5:05 pm Jan. 18, 2013
Peter McGough, one half of the collaborative artist duo known as McDermott & McGough, is never at a loss for a story.
“She’s realizing she’s not really a human being,” he said as he assembled a sculpture, comprising nine painted blocks, stacked three-by-three, showing the black-and-white face of a wide-eyed blonde in the grips of some terrible realization. His own eyes became quite wide as he explained her “sense of panic.” “She’s a mannequin, and they let her out for the day.”
So utterly guileless and candid did this bit of storytelling seem that I didn't realize that the scenario McGough was describing was part of an existing narrative, more specifically a Twilight Zone episode, “The After Hours.” That wide-eyed blonde is the actress Anne Francis in the role of Marsha White, who, in the course of trying to buy a birthday present at a department store comes to the recognition that she is merely a display dummy. The work (pictured below) is titled Just a Memory.
I was visiting McDermott & McGough’s Bushwick studio last month as the artists prepared for their latest show. Other stories followed as McGough pointed at a series of mock-ups made in preparation for large-scale oil paintings.
“This woman is having an affair in Italy,” he said, gesturing at an image of a tortured beauty, “and should she go back to her husband and children in the States?”
More and more tales came, told in a half-bemused, half-deadly-serious style. All concerned what McGough variously termed “the moment in one’s life where they become so aware of their situation.”
All those moments, taken from film and television, are now on view in Suspicious of rooms without music or atmosphere, the duo's latest exhibition at the Cheim and Read gallery in Chelsea. That exhibition title—theatrical, even melodramatic, a little sad and quite funny—tells you a great deal about McDermott and McGough’s work, which is, in its latest incarnation, a superrealist assemblage of juxtaposed '60s movie stills. (“Suspicious” brings together scenes from several films released in 1967.) Even before they trained their exacting eye on the cinema, the pair’s work has been cinematic, in the sense of immersive, sweeping mythmaking.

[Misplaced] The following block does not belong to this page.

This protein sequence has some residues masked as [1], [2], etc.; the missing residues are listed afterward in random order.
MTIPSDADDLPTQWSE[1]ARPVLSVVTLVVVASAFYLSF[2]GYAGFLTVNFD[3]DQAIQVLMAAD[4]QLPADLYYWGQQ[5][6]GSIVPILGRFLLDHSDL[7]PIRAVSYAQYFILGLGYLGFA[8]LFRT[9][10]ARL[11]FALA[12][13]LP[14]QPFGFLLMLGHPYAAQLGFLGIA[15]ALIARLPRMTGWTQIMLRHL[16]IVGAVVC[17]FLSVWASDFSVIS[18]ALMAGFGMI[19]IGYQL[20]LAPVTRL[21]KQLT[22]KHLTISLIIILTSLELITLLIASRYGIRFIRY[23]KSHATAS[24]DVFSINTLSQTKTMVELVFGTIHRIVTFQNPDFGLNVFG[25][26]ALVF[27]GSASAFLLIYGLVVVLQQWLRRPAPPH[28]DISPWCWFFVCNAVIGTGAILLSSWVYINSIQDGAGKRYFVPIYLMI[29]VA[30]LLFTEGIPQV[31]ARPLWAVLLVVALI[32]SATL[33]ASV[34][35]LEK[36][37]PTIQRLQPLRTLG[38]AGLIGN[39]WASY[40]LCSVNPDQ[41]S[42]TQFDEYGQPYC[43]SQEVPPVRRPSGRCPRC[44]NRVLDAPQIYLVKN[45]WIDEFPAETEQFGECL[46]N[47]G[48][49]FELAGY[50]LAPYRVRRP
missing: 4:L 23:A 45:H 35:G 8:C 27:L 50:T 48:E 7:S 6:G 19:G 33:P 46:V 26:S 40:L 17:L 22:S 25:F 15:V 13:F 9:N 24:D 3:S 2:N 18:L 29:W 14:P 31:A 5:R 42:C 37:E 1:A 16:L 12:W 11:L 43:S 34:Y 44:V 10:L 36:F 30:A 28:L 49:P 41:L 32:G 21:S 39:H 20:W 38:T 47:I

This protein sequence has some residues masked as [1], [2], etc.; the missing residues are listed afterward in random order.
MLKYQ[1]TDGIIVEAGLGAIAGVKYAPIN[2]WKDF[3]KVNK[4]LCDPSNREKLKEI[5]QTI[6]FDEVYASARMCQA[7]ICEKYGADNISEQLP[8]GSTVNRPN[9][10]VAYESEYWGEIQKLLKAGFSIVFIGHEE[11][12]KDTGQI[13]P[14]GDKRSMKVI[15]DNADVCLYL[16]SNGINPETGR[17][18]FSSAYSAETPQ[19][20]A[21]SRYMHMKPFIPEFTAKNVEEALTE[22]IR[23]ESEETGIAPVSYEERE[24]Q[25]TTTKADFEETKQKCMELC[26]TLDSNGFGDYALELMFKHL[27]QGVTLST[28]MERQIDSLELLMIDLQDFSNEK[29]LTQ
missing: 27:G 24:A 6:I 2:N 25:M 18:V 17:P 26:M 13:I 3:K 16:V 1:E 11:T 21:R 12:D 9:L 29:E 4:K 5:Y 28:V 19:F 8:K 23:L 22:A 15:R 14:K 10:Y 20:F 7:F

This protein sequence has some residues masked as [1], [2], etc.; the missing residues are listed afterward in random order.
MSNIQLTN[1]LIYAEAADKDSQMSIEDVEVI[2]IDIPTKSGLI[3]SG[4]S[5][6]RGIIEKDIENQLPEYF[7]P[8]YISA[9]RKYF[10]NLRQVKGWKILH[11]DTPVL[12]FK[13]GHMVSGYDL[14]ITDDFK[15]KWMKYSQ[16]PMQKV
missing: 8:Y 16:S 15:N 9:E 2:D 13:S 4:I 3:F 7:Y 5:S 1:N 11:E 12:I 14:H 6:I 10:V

They first came into fame—or at least the New-York-art-scene-in-the-‘80s version of it—for their method-level commitment to living their lives as turn-of-the century dandies. Forswearing the modern convenience of electricity and other such creature comforts, David McDermott and Peter McGough, who met at the University of Syracuse in the '70s, transformed an Avenue C townhouse into an early-1900s monument. They documented their lives, strictly using photographic methods developed in the Victorian era, producing a movie-like narrative, telling a story that was at once constructed and performed and somehow utterly true.
Of this early stage of the duo’s career, McGough said, “We built this time machine together.”
The blueprint for the “time machine” came from McDermott’s theories:
“His life,” McGough explained,” was experimenting, creating a life in another era.”
McDermott, who now spends most of his time in Dublin, continues to reject modern technology:
“For David, there is no computer, no cell phone, no modernity,” McGough said, describing his collaborator as “one of the most eccentric people I know.” (McGough himself, who has a Facebook page, is considerably more relaxed on such matters.)
Eventually, McGough came to the conclusion that he could not paint another detachable collar or arrange another porcelain cup: